By LOUIS FLORES
In a move designed to appease his critics within the New York Police Department, Mayor Bill de Blasio (D-New York City) on Wednesday denounced some of the protest chants used by some, more radical police reform activists as "sick."
“They may have a constitutional right to chant their chants, but they're wrong,” Mayor de Blasio said, according to a report in The New York Daily News.
Ever since a Staten Island grand jury voted not to file criminal charges against NYPD officer Daniel Pantaleo over the chokehold homicide of Eric Garner, Mayor de Blasio has been under fire by rank and file NYPD officers, including their union leaders, for blaming the NYPD for the race-based policing, known as "Broken Windows" tactics, that Mayor de Blasio himself compels the police department to prosecute.
Mayor de Blasio's escalated rhetoric denouncing protesters came exactly one week after he had issued a statement denouncing the deadly attack on freedom of speech at the Parisian weekly newspaper, Charlie Hebdo, in which the mayor resolved that he would "refuse to be intimidated or allow cowardly violent attacks to undermine free speech,” according to a report by MSNBC.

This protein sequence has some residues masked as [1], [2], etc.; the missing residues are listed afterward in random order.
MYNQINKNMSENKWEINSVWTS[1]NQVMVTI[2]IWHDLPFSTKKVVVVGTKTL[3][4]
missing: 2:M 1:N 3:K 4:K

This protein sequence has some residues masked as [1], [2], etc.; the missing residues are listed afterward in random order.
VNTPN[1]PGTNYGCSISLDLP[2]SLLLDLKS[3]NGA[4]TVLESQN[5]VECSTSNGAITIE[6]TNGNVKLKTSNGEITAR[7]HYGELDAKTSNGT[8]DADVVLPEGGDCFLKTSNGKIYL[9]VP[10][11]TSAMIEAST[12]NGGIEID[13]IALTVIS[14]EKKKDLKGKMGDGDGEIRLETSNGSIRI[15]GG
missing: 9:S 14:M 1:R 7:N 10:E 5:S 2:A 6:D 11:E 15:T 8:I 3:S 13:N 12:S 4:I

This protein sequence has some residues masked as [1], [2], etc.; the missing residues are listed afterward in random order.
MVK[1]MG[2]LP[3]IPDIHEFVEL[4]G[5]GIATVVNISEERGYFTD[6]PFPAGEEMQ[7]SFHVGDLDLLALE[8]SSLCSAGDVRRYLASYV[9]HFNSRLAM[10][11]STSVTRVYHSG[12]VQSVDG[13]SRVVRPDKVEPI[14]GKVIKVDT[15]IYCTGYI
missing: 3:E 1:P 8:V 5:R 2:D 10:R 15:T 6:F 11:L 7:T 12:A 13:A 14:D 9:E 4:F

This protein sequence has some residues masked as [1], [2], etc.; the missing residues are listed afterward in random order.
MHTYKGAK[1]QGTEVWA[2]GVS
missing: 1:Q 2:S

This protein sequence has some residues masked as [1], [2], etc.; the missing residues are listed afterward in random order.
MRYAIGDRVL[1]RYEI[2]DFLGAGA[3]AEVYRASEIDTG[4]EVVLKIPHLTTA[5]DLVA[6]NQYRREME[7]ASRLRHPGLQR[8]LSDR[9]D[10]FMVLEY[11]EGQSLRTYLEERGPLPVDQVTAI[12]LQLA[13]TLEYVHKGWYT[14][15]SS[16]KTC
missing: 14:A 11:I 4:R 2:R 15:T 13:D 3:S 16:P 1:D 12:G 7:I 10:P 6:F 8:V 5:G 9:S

It's unclear if Mayor de Blasio only defends free speech that stirs controversy when it lampoons religion, like Islam, which was amongst the faiths, politics, and aspects of culture that the journalists at Charlie Hebdo were known to address. In the wake of the deadly attack on Charlie Hebdo, the de Blasio administration may green light the ramping up of surveillance of Muslims by the NYPD, according to a report in The Village Voice.
Mayor de Blasio is under pressure from former mayor Rudolph Giuliani (R-New York City) to reverse the decision to have ended a Muslim surveillance unit.
The press office for City Hall did not immediately answer a request for comment.
Separately, the de Blasio administration is also under fire for continuing to defend the NYPD in a lawsuit over violations of constitutional and civil rights of innocent Muslims, who were the targets of surveillance by the NYPD.